Virgil Abloh Channels Le Corbusier for Louis Vuitton Pre-Fall 2022

Inspired collection.

Among the late Louis Vuitton Artistic Director Virgil Abloh’s many inspirations, was the Swiss architect Charles-Édouard Jeanneret, otherwise known as Le Corbusier. Trained as an architect, the much-mourned Abloh had an affinity for showcasing his transcendental designs amongst Modernist masterpieces such as the aforementioned Le Corbusier’s Villa Savoye.



For his Pre-Fall 2022 collection, “Daybreak,” the second to last he designed before his premature death, Abloh has gone back to his roots, setting the lookbook for his playful, denim-laden collection in the exteriors of another Le Corbusier masterpiece: the Firminy complex in Lyon. The latent radicalism of Le Corbusier’s otherwise grey washed pseudo-brutalist designs–their curvilinear protrusions, sweeping gangways, and surrealist interlude–is mirrored by the high-low ethics of Abloh’s work with Louis Vuitton, which is on significant display in this Pre-Fall swan song.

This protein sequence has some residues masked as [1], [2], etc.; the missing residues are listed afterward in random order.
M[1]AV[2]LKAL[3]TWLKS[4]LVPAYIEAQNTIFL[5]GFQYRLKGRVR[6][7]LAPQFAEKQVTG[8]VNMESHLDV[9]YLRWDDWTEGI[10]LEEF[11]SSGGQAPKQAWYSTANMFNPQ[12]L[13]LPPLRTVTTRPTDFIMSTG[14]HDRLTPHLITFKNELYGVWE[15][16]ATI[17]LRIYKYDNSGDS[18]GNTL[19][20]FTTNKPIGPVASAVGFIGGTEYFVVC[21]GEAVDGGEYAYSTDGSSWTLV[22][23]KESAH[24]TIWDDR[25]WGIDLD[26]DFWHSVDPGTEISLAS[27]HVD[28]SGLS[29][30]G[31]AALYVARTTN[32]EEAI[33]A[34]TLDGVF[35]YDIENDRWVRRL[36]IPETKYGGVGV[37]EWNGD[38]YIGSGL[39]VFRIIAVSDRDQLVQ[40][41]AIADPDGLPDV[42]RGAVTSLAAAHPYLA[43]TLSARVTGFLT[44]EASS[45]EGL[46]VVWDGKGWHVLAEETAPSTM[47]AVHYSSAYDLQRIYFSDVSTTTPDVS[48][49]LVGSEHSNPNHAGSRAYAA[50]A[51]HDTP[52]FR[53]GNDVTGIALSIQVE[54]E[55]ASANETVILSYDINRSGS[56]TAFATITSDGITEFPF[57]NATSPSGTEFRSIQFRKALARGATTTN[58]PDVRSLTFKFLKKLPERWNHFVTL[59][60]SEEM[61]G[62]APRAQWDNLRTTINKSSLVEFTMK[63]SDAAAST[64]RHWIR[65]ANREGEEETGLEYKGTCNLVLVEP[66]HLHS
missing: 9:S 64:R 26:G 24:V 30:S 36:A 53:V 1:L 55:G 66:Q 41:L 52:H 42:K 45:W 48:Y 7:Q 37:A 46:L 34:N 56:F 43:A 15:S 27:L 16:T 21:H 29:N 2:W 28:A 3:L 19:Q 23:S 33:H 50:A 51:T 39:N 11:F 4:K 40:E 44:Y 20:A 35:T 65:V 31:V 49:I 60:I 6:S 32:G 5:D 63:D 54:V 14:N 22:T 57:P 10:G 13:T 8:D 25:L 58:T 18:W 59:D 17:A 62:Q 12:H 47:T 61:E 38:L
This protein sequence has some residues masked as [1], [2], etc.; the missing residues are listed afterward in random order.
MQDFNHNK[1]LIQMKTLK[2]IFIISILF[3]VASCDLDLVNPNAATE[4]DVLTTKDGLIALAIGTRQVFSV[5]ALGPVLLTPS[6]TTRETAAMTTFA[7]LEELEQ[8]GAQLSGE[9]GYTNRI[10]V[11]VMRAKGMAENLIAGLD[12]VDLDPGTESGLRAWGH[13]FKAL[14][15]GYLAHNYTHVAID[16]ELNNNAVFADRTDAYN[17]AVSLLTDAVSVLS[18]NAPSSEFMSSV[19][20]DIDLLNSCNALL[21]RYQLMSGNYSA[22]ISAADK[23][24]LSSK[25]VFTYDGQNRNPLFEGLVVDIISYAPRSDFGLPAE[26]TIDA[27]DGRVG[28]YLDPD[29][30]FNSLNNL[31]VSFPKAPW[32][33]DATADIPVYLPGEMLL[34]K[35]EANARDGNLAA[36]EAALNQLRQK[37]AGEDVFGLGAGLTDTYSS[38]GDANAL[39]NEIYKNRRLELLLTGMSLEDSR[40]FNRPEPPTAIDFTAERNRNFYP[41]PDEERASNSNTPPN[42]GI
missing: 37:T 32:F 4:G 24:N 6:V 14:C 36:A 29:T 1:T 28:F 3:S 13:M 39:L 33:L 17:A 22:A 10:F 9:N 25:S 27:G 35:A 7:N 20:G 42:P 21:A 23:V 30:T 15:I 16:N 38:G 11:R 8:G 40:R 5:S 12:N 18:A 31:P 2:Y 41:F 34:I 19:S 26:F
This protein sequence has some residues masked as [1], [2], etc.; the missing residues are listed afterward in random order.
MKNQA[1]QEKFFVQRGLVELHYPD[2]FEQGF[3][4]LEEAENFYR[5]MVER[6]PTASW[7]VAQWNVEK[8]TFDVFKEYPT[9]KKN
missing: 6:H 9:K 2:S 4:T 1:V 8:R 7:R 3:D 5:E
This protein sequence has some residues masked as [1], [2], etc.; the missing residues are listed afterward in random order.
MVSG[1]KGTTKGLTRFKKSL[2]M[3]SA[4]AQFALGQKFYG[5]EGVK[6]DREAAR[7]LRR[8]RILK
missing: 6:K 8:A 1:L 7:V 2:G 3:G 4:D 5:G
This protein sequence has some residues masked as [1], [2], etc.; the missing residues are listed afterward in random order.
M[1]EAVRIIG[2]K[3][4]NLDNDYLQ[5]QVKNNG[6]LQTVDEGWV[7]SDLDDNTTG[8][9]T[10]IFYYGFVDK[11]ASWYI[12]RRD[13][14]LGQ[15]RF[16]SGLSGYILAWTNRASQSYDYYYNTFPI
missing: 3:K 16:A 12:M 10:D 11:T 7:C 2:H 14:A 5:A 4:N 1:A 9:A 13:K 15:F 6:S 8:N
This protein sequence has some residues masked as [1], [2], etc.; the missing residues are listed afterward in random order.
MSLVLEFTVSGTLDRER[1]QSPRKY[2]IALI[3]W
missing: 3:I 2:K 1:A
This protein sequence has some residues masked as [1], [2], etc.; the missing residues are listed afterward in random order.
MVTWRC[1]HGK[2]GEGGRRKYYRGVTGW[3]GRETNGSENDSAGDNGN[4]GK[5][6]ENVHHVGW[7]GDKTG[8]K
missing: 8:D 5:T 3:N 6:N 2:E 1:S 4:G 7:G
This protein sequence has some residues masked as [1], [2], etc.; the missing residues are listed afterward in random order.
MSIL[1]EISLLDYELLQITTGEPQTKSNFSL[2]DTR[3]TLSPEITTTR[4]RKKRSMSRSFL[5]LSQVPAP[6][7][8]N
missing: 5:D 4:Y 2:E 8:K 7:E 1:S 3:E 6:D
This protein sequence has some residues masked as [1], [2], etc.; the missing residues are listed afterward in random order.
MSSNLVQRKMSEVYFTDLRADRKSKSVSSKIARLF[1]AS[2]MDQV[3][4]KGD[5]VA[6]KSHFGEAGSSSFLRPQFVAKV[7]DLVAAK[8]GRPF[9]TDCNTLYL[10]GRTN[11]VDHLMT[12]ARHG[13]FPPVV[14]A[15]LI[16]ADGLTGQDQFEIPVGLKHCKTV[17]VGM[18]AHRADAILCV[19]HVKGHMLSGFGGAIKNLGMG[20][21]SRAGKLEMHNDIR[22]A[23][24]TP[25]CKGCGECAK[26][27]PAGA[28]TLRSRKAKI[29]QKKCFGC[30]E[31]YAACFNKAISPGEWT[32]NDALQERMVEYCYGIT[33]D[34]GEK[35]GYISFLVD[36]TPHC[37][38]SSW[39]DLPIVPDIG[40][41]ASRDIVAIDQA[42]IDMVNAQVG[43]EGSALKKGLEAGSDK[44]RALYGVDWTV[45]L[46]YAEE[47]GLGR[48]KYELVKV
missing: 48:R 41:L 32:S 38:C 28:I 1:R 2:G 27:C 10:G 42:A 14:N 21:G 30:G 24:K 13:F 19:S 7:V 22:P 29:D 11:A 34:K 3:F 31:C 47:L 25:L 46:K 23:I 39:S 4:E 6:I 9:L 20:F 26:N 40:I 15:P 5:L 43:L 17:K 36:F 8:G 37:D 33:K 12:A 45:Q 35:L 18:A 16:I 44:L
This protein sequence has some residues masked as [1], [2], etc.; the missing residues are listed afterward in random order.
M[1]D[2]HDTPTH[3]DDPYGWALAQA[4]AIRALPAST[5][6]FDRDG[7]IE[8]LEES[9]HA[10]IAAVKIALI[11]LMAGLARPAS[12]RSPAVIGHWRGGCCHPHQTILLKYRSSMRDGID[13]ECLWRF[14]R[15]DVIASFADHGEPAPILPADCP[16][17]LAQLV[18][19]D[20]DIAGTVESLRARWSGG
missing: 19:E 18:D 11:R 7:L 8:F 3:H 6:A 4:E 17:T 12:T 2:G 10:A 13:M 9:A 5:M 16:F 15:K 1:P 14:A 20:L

“My philosophy is very much informed by the clothes that people actually wear,” Abloh said of his pre-collection procedure. “What I do is an analysis of a generation: what do people buy and why do they wear it? That question naturally creates an equal interest in tradition as it does in changing tradition.”



The standout look from his Pre-Fall 2022 collection, an elevated Canadian Tuxedo, is one that clearly draws upon Abloh’s desire to simultaneously embrace and advance tradition. Via the layered patchwork that runs down the fronts and sides of both the pants and the jacket, as well as the elegant asymmetrical bow-work that adorns opposite sides of the individual items, Abloh gestures to the stark and fanciful twists that were a hallmark of Le Corbusier’s work.


The next and, tragically, second-to-last chapter of Abloh’s genius turn as Artistic Director at Louis Vuitton will be hitting stores this March. The pieces are looking to have the same staying power as the work of Abloh’s many influences, Le Corbusier’s not the least of which.